Saturday, October 31, 2009

The Rape of Hope

Today's Los Angeles Times (10/31/09) included a story horrifying in its brutality -- in more ways than one.

Recently, a 15-year-old girl was gang raped outside a high school near Oakland, California, while a homecoming dance proceeded peacefully nearby and as many as 20 onlookers jeered, took pictures, and messaged their friends to come join in the fun. Two hours passed before someone witnessing the event decided to call the police.

Columnist Sandy Banks tried to answer the obvious questions. How could such a callous (not to mention criminal) occurrence take place, and why on earth would it take two hours for someone to come to their senses sufficiently to put a stop to it? She interviewed a junior at the school, who opined that "A lot of them, they don't think they're going to be successful. They've already been judged, so they go with that. They drink, they smoke, they pop pills. It's the 'bad boy' culture. That's how they see themselves."

I can't help wonder how widespread this feeling is. Are there, in fact, thousands -- perhaps hundreds of thousands -- of young people who face the future with a brooding face and a heavy heart, uncertain whether any portion of the American dream will ever collide with what currently passes for their lives?

We are told by the so-called experts that the widespread and gargantuan inequality that pervades American society today will never cause unrest -- at least partially because people at the bottom of the ladder perceive the potential for upward mobility.

Do they?

Please note: regardless of the attitudes and emotional predispositions of the perpetrators of this indecent affair, their actions are in no way justified. Those directly involved should be prosecuted, and the voyeurs should be grounded until they mature. For some of them, this might entail missing next year's dance.

Side note: the school board is planning to install security measures now -- after considering them for years. And, rest assured, a campus police officer has proclaimed that "We have a safe environment at Richmond High." The educational bureaucracy at its finest!

What should really be happening in the classrooms when things return to "normal"? Should teachers focus on social responsibility, communication and collaboration skills, conflict resolution strategies, and critical thinking? Well, that might be nice, but some parents would complain, and besides, the students need more math, science, history, etc. so they can improve their scores on those all-important standardized tests. That way we'll "Leave No Child Behind" -- except the unfortunate young lady who was brutally raped.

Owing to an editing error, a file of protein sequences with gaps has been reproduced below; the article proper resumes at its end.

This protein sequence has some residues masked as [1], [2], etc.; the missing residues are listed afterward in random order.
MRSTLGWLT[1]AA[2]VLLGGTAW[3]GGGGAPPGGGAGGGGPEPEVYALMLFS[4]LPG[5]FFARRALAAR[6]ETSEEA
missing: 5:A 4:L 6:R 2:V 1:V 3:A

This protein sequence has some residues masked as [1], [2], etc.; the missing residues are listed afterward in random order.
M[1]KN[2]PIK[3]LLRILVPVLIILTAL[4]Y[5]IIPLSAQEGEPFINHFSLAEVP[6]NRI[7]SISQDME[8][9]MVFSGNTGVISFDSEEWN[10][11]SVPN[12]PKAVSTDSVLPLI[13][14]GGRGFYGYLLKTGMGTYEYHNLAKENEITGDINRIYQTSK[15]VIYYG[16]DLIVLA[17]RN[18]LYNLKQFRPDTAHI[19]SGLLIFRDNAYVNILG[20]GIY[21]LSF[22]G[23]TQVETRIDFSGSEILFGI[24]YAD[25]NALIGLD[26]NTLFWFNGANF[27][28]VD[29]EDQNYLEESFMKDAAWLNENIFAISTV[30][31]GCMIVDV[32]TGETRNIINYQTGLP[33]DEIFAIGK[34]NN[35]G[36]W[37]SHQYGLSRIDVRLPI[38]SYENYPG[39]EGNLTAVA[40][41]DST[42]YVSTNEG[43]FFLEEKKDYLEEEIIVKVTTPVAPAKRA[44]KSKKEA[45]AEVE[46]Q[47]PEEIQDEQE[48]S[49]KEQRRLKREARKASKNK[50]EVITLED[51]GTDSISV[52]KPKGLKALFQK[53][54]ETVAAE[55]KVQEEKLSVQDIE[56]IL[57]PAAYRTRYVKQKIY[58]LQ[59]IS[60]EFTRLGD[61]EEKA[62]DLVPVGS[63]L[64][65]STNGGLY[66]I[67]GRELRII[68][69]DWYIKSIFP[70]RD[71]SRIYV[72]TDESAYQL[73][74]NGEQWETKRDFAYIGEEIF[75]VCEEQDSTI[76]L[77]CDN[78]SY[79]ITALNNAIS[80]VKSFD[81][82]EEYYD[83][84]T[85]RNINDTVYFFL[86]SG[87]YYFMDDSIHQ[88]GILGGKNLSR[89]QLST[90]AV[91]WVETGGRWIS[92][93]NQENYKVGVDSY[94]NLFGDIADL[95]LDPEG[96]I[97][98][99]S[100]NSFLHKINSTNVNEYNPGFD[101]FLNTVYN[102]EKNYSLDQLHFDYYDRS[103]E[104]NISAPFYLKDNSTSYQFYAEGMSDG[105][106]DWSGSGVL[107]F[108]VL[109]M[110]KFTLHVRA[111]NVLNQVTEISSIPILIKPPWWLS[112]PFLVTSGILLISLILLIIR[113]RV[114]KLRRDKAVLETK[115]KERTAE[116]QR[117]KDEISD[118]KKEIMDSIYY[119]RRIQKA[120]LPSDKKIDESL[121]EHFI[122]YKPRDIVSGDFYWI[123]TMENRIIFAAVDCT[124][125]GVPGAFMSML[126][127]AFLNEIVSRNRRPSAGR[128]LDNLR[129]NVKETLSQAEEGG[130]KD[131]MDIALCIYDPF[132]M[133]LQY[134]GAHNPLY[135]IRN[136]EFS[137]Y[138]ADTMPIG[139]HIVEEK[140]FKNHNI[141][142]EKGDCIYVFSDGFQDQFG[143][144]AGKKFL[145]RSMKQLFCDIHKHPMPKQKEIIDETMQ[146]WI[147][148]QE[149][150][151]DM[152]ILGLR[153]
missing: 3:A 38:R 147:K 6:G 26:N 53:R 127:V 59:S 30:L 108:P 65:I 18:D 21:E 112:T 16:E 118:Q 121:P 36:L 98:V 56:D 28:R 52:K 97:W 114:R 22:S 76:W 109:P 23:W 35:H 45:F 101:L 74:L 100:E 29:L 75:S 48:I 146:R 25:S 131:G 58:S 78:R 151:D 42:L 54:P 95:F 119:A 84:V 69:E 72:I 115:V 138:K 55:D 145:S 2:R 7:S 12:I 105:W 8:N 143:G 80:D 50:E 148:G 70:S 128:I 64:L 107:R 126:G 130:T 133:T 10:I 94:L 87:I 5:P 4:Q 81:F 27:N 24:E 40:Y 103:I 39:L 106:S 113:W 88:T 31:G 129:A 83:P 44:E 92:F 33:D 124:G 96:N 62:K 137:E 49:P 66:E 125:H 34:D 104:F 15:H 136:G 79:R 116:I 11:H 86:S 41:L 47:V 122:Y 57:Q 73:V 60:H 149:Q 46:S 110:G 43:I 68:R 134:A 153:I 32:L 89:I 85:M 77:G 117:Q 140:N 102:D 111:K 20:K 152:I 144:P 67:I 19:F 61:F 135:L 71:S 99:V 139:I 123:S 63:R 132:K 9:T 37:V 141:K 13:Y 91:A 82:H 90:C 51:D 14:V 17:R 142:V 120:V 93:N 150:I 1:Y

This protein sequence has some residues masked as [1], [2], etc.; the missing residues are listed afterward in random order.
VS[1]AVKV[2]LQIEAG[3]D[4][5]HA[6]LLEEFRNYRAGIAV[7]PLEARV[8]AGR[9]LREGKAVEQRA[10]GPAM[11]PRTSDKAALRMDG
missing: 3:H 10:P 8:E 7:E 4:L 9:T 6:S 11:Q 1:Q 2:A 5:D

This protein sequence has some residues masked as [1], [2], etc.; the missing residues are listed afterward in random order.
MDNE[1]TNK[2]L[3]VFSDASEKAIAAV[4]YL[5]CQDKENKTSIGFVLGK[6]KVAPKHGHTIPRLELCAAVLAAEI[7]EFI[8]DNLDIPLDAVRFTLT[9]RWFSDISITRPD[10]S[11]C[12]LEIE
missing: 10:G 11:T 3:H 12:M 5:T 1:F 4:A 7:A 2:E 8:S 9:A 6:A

When things finally erupt in this country, we're going to have the best educated rioters in the history of the world. They'll be full of knowledge -- potential "Jeopardy" champs all -- because that is what our educational policy makers think is important -- but hope will be in short supply.

Sunday, October 25, 2009

From Whence Do We Come?

If it's true that Americans suffer from an advanced case of evolutionary "mismatch," responsible for many of the ills of our egocentric and essentially selfish society (at least by comparison with many other developed countries), then something must differentiate us from the citizens of some other countries, who seem to understand better than we do the value of cooperative, caring behavior on an organized basis. Why would we cling to no-longer-adaptive behavior patterns established thousands of years ago if people in selected other countries don't (or at least do so to a lesser degree)?

What separates Americans from, say, Scandinavians, I suspected, was at least partially the result of our frontier heritage. Some confirmation of this hypothesis comes from the book "Wilderness at Dawn -- The Settling of the North American Continent" (complete reference upon request).

In 500 pages or so, Ted Morgan recounts an overabundance of detail about his topic, starting about 15,000 years ago and moving inexorably, sometimes laboriously, through the 18th century. Generally he is content to describe events, rarely lapsing into analysis. On page 483, however, we find this stunning conclusion: "Mix well these ingredients: three expansionist European powers, a native people refusing subjugation, and a population of slaves brought agains their will from West Africa. The result? A recipe for strife."

Indeed, the preceding pages tell the story of people with often vicious and aggressive tendencies, creating government on the fly, often violating their own laws almost as quickly as they make them, seeking fortunes and the freedom to practice religions not favored in their native countries while simultaneously denying tolerance to others.

"Whatever their destination, as they occupied hundreds of different habitats and climates, the various groups [of settlers] had one thing in common: the quest for food was their organizing principle" (p. 24). Fast forward a few hundred years -- and find some people scrounging for food in garbage bins, the slightly more fortunate accepting baskets at non-profit pantries and hoping the provisions will last out the month, and the very fortunate never satisfied even with huge fortunes, allegedly demanding multi-million dollar bonuses for moving money and securities around the world in ways inscrutable to the average person, stockpiling hundreds of millions of dollars in banks around the world to evade legally imposes taxes, and complaining all the while about over-regulation and large government deficits.